A callous drug dealer called an addict’s phone three days after he was found dead in Tesco, according to the man’s devastated parents.
Alistair Hawkins was just 34 when he was discovered in the supermarket’s baby changing rooms last Sunday.
And now his parents have revealed that the man who provided him with drugs called him three days after he died “to sell him more c**p.”
Denise and Mervyn Hawkins said they were convinced the voice on the end of the line was the man who hastened their son’s death.
“He wanted to sell him more c**p,” Mervin told the Birmingham Mail. “When my wife asked, he claimed to be a taxi driver.
“Every time we rang back, there was no reply but we know who he was, and what he was doing.
“Up until that morning, Alastair had been clean.”
His parents said they were still coming to terms with the fact their son, an only child, was given his marching orders from a rehab and detox centre weeks before his death for allegedly stealing coffee.
The doting parents had paid £3,600 for that ‘make or break’ course.
Mervyn, 70, said: “He would play with the kids, he would do anything for anyone. He was a lovely, lovely person.
“He just had this awful monkey on his back that he could not get off – and he tried, and he tried, and he tried.
“He was a drug addict, he was not a bad person.”
Alastair left behind a daughter, on whom he doted.
Heartbreakingly, her mother Lindsey Wright told the child: “Daddy has a poorly leg.
“The doctor’s can’t fix it so he’s had to go to the angels in heaven to get it put right.”
Alastair also acted as father to Lindsey’s seven-year-old son from a previous relationship.
Mervyn and Denise have been told that Alastair, who was discovered in the baby changing rooms, died of a massive heart attack.
But they know heroin was the real killer.
He was, they insist, drug-free before death came.
They believe he was driven to that last, fatal fix by the unbearable pain of ulcerated legs.
Alastair had confided to fellow residents at a South Birmingham “dry house” – a halfway hostel for recovering addicts – that he was in agony.
He turned to criminal morphine and paid the ultimate price.
“He was playing around with cannabis like a lot of kids are today,” admitted Mervyn.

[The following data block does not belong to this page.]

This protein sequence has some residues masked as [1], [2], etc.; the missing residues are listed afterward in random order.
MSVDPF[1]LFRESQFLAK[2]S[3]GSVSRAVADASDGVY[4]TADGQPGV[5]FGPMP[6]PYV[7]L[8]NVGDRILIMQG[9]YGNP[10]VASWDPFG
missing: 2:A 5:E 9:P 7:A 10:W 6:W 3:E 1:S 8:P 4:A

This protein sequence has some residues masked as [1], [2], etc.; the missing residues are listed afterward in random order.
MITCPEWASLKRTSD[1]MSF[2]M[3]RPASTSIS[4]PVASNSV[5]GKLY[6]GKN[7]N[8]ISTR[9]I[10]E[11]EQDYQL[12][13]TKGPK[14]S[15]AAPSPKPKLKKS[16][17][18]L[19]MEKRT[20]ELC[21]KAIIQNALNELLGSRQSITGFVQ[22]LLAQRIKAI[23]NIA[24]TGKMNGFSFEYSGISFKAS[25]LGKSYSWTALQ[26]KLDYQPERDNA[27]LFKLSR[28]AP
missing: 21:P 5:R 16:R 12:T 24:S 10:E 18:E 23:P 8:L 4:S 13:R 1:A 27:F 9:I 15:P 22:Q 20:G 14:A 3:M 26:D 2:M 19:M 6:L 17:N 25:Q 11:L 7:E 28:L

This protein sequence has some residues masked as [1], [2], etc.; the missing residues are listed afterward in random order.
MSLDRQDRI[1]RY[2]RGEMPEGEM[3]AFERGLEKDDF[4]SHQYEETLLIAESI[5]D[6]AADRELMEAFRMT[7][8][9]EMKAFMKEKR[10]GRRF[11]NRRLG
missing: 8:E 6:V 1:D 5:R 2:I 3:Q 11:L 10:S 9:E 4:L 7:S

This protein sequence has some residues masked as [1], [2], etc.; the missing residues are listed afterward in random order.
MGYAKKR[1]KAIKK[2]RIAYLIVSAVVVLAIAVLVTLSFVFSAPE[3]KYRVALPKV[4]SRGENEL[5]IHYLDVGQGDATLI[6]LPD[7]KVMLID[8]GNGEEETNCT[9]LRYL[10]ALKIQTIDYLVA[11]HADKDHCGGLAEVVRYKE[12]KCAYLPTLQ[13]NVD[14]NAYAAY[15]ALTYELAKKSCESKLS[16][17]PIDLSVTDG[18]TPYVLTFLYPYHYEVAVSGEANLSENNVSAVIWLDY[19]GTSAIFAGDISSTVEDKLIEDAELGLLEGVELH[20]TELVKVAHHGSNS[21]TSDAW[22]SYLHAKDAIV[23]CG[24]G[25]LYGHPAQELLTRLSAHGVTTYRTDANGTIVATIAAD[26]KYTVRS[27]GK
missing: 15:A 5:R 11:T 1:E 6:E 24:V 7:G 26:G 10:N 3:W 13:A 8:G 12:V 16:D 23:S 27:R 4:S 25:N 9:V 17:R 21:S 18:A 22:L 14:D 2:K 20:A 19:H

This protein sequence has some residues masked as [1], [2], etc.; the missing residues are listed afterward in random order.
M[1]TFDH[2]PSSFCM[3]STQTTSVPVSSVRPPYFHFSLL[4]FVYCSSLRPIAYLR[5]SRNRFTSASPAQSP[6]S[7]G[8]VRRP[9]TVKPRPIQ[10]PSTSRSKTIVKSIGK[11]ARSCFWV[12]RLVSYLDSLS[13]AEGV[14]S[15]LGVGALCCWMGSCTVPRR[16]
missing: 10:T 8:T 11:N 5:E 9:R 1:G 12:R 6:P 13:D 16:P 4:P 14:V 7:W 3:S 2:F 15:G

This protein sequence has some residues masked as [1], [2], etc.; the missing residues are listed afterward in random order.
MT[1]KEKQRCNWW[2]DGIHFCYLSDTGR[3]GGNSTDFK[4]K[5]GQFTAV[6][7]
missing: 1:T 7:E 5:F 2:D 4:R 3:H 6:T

“He’d tell us ‘I’ll never do drugs like heroin’.
“Like a lot of them, he’d say there’s nothing wrong with cannabis. Yes, there is.
“I have never tried drugs, my family has never tried drugs. I don’t think any of our friends have done it.
“As a 10-year-old Alastair made my life hell because I smoked.
“But he met the wrong person at school and that was it.
“He took the wrong route.
“He joined the operatic society at school and they did a stage show.
“He was so funny he got a standing ovation.
“That was the kind of person he was. That was the person I remember.
“We thought we were doing the right thing by giving him a private education, but we’ve found notes he’s written saying he hated the place. We’ve shredded them – they’re too painful.
“He was very bright, but he didn’t apply himself at school.”
Alastair worked with his mother in the travel business before heroin crushed any hopes of a lasting career.
He did, however, find Lindsey – but drugs destroyed their relationship.
“They lived together,” said Mervyn.
“She had a little boy from a previous relationship. Alastair took him as his own son and loved him.
“He would never do anything to hurt anyone, but he was not good with pressure.
“Eventually, he lapsed back into taking drugs.
“Understandably, Lindsey wouldn’t put up with that.”
Lindsey, from Lichfield, added: “He was an addict, it was an illness, but he had been clean for ages.
“I will remember him as one of the nicest blokes you could meet – caring, loving, he doted on his daughter, an amazing daddy.”